My initial thoughts for TP are that B would be safe and interesting, C would be fascinating, but potentially messy from a topicality standpoint, and A would have far too great a proportion of cases on immigration and narcotics (which I don't want to debate all year long). So B>C>>A.
A. Central America and Mexico is interesting and current. The problem, in my mind, is that cases will tend to focus on immigration, narcotics policy, and (to a lesser extent) free trade. Topicality seems to be quite clear cut, though (the only difference I have seen is that some Central American definitions include Mexico and some don't, but that doesn't matter since the resolution includes Mexico anyway), and there are several countries in the resolution, which allows for a broad range of affirmatives. It wouldn't be an awful resolution, but it is my least favorite of the three.
B. Right now, this is my favorite choice. The topicality debate will occur, but in my opinion, having some topicality debating is good for the quality of debate. Besides, the lines of argumentation for topicality should be fairly clear, revolving mainly around Taiwan and Hong Kong. While it is limited to one country, the variety of topics that can be covered is huge (cybersecurity, trade, South China Sea, human rights abuses, to name a few). There will also be an interesting dynamic at play - China is both a needed partner, as well as a powerful competitor, and U.S. policy must reflect that reality. The literature seems to be deep, so I think the quality of research would be good. I don't really see any major downsides; B seems to be safe choice that would lead to high-quality debating. It doesn't make any difference (that I can see), but it is interesting to note that the NSDA will be debating a similar (but more narrow) resolution for the 2016-2017 season: "Resolved: The United States federal government should substantially increase its economic and/or diplomatic engagement with the People’s Republic of China."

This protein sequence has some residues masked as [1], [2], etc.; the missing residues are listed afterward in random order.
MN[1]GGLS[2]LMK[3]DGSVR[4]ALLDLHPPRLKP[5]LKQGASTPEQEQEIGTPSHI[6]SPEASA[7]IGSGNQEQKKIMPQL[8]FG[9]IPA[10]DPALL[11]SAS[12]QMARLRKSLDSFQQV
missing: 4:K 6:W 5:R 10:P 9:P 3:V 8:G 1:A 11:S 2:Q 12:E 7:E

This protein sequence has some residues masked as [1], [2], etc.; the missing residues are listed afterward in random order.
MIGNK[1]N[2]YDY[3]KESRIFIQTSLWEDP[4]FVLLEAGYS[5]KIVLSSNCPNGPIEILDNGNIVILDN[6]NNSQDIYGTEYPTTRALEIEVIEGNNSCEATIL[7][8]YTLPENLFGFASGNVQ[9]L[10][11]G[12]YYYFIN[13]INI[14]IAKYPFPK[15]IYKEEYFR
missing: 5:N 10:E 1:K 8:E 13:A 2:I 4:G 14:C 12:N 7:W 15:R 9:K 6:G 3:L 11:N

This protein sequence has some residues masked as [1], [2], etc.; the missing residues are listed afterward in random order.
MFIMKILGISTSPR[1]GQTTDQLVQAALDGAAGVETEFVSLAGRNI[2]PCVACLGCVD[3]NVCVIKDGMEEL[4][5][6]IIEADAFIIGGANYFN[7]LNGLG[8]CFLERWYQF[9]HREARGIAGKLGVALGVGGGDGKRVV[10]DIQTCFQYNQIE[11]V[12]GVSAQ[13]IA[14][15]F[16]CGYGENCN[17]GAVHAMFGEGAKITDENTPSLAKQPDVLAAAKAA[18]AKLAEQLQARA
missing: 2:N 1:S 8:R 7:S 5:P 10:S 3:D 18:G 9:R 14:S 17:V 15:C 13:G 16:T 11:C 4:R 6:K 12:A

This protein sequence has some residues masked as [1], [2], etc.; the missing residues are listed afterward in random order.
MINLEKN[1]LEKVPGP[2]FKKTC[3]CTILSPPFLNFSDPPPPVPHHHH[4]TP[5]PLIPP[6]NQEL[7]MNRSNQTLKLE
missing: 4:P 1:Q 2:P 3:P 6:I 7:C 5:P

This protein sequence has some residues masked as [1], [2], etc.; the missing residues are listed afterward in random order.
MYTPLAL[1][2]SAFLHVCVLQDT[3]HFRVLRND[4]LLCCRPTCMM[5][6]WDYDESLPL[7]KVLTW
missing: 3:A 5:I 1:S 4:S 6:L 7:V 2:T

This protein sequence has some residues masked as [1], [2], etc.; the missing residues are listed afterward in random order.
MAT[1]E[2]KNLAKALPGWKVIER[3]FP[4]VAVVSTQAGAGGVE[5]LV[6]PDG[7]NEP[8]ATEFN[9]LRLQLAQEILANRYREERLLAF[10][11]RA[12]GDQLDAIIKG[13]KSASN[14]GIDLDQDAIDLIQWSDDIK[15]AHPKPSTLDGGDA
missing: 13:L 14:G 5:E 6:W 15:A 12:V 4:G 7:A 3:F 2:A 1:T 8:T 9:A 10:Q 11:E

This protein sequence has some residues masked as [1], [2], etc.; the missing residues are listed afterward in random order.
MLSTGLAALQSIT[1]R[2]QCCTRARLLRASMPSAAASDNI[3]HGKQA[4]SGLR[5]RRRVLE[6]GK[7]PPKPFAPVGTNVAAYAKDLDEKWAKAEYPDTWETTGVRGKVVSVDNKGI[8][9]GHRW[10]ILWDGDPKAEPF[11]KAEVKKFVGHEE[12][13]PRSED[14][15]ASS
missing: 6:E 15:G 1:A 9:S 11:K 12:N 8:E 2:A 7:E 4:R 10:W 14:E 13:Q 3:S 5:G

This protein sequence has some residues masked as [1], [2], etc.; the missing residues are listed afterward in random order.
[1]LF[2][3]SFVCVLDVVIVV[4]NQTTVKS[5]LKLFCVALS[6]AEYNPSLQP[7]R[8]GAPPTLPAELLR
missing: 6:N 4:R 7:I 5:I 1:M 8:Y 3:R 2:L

C. I love the idea, but am concerned about the implementation. It would be broad, for one, and have a high number of cases reused from Middle East year, for another. I am also wondering how "reform foreign military presence" is defined - for example, would a case to increase the size of the U.S. Navy (or replace ship classes, etc.) count as "foreign presence" since the Navy does operate abroad (as the overview suggests)? Or would it be limited to cases that change specific foreign commitments? What about cases to reform, not the amount or location of U.S. military presence, but to reform how the U.S. military is used in those areas (changing mission goals, degree of cooperation with allies, etc.)? I am still considering this as an option, but it seems it could get somewhat messy.
As for LD, I think C>A>B, but I really don't know enough about LD to say. B would have way too much judge bias (the option from last year, "judicial activism v. judicial restraint", would have been better), and I know that C is actually a very interesting topic for discussion (C.S. Lewis's essay "The Humanitarian Theory of Punishment" would be worth consulting for NEG).
Connor T. Daniels, Region VIII, UADC
"Our difficulties and dangers will not be removed by closing our eyes to them. They will not be removed by mere waiting to see what happens; nor will they be removed by a policy of appeasement." ~ Winston Churchill